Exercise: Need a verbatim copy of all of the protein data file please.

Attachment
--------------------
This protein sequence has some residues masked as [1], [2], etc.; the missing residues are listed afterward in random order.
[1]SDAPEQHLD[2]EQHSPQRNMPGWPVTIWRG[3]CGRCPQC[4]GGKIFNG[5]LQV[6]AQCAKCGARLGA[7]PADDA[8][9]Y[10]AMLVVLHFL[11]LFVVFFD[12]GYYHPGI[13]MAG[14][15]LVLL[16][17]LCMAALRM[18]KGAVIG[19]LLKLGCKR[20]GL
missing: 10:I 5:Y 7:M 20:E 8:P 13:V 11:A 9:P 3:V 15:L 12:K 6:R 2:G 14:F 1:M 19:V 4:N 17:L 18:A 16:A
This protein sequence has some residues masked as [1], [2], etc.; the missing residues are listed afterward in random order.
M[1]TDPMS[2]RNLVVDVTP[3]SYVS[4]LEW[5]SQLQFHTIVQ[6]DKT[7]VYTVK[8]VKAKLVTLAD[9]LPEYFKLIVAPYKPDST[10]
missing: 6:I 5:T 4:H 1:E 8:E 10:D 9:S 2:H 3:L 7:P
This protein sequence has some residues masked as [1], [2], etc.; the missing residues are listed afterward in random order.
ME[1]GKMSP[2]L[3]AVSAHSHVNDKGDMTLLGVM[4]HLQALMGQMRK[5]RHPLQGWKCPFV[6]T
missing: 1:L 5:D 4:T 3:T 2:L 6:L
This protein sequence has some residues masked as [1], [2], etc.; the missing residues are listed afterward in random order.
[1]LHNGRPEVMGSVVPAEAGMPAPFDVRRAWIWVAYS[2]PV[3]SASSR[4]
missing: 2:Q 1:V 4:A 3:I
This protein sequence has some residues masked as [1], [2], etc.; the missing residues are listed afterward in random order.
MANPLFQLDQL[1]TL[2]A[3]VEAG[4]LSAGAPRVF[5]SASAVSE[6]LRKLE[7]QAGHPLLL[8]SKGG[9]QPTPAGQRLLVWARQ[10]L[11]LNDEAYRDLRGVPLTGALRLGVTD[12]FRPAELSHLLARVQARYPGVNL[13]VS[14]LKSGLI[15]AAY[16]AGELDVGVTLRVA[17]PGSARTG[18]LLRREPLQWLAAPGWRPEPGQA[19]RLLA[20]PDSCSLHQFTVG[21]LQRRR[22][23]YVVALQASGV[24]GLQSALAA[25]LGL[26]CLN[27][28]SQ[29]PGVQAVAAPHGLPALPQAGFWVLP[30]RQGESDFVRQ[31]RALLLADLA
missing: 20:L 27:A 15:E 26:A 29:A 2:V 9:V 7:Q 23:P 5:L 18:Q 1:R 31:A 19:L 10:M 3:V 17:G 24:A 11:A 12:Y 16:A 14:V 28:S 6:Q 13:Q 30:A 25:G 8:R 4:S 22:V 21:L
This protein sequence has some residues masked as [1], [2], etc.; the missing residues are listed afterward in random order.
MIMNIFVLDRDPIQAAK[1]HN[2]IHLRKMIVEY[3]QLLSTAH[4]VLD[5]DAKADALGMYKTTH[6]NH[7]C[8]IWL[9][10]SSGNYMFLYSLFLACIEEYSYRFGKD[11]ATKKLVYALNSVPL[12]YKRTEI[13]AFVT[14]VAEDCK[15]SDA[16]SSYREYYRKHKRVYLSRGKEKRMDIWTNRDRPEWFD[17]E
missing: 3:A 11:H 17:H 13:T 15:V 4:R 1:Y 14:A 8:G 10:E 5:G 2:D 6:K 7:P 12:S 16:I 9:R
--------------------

This protein sequence has some residues masked as [1], [2], etc.; the missing residues are listed afterward in random order.
[1]SDAPEQHLD[2]EQHSPQRNMPGWPVTIWRG[3]CGRCPQC[4]GGKIFNG[5]LQV[6]AQCAKCGARLGA[7]PADDA[8][9]Y[10]AMLVVLHFL[11]LFVVFFD[12]GYYHPGI[13]MAG[14][15]LVLL[16][17]LCMAALRM[18]KGAVIG[19]LLKLGCKR[20]GL
missing: 10:I 5:Y 7:M 20:E 8:P 13:V 11:A 9:P 3:V 15:L 12:K 6:R 2:G 14:F 1:M 19:V 4:N 17:L 18:A 16:A
This protein sequence has some residues masked as [1], [2], etc.; the missing residues are listed afterward in random order.
M[1]TDPMS[2]RNLVVDVTP[3]SYVS[4]LEW[5]SQLQFHTIVQ[6]DKT[7]VYTVK[8]VKAKLVTLAD[9]LPEYFKLIVAPYKPDST[10]
missing: 6:I 5:T 4:H 1:E 8:E 10:D 9:S 2:H 3:L 7:P
This protein sequence has some residues masked as [1], [2], etc.; the missing residues are listed afterward in random order.
ME[1]GKMSP[2]L[3]AVSAHSHVNDKGDMTLLGVM[4]HLQALMGQMRK[5]RHPLQGWKCPFV[6]T
missing: 1:L 5:D 4:T 3:T 2:L 6:L
This protein sequence has some residues masked as [1], [2], etc.; the missing residues are listed afterward in random order.
[1]LHNGRPEVMGSVVPAEAGMPAPFDVRRAWIWVAYS[2]PV[3]SASSR[4]
missing: 2:Q 1:V 4:A 3:I
This protein sequence has some residues masked as [1], [2], etc.; the missing residues are listed afterward in random order.
MANPLFQLDQL[1]TL[2]A[3]VEAG[4]LSAGAPRVF[5]SASAVSE[6]LRKLE[7]QAGHPLLL[8]SKGG[9]QPTPAGQRLLVWARQ[10]L[11]LNDEAYRDLRGVPLTGALRLGVTD[12]FRPAELSHLLARVQARYPGVNL[13]VS[14]LKSGLI[15]AAY[16]AGELDVGVTLRVA[17]PGSARTG[18]LLRREPLQWLAAPGWRPEPGQA[19]RLLA[20]PDSCSLHQFTVG[21]LQRRR[22][23]YVVALQASGV[24]GLQSALAA[25]LGL[26]CLN[27][28]SQ[29]PGVQAVAAPHGLPALPQAGFWVLP[30]RQGESDFVRQ[31]RALLLADLA
missing: 20:L 27:A 15:E 26:A 29:A 2:V 9:V 7:Q 23:P 5:L 18:Q 1:R 31:A 19:L 10:M 3:V 17:G 24:A 11:A 12:Y 16:A 14:V 28:S 6:Q 13:Q 30:A 25:G 8:R 4:S 22:V 21:L
This protein sequence has some residues masked as [1], [2], etc.; the missing residues are listed afterward in random order.
MIMNIFVLDRDPIQAAK[1]HN[2]IHLRKMIVEY[3]QLLSTAH[4]VLD[5]DAKADALGMYKTTH[6]NH[7]C[8]IWL[9][10]SSGNYMFLYSLFLACIEEYSYRFGKD[11]ATKKLVYALNSVPL[12]YKRTEI[13]AFVT[14]VAEDCK[15]SDA[16]SSYREYYRKHKRVYLSRGKEKRMDIWTNRDRPEWFD[17]E
missing: 3:A 11:H 17:H 13:T 15:V 4:R 1:Y 14:A 8:G 10:E 5:G 2:D 6:K 7:P 12:S 16:I 9:R